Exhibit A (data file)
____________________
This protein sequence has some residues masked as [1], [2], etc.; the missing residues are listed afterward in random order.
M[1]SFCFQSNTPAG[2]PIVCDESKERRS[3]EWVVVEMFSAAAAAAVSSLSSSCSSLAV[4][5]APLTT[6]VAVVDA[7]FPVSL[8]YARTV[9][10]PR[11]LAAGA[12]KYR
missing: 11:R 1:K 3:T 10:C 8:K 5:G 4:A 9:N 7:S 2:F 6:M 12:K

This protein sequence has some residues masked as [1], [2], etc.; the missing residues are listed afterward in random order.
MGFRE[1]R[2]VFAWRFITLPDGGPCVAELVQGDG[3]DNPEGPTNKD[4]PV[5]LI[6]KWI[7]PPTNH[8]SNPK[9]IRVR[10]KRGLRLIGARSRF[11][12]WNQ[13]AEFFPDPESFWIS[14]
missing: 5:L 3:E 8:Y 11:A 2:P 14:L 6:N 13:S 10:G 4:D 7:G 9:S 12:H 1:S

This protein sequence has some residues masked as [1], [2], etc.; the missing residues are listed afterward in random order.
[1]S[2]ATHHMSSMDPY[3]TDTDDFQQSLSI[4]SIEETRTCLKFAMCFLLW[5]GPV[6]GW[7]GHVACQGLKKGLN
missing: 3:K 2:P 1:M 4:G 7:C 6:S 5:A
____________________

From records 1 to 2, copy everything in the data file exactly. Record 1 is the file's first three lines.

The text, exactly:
This protein sequence has some residues masked as [1], [2], etc.; the missing residues are listed afterward in random order.
M[1]SFCFQSNTPAG[2]PIVCDESKERRS[3]EWVVVEMFSAAAAAAVSSLSSSCSSLAV[4][5]APLTT[6]VAVVDA[7]FPVSL[8]YARTV[9][10]PR[11]LAAGA[12]KYR
missing: 11:R 1:K 3:T 10:C 8:K 5:G 4:A 9:N 7:S 2:F 6:M 12:K

This protein sequence has some residues masked as [1], [2], etc.; the missing residues are listed afterward in random order.
MGFRE[1]R[2]VFAWRFITLPDGGPCVAELVQGDG[3]DNPEGPTNKD[4]PV[5]LI[6]KWI[7]PPTNH[8]SNPK[9]IRVR[10]KRGLRLIGARSRF[11][12]WNQ[13]AEFFPDPESFWIS[14]
missing: 5:L 3:E 8:Y 11:A 2:P 14:L 6:N 13:S 10:G 4:D 7:G 9:S 12:H 1:S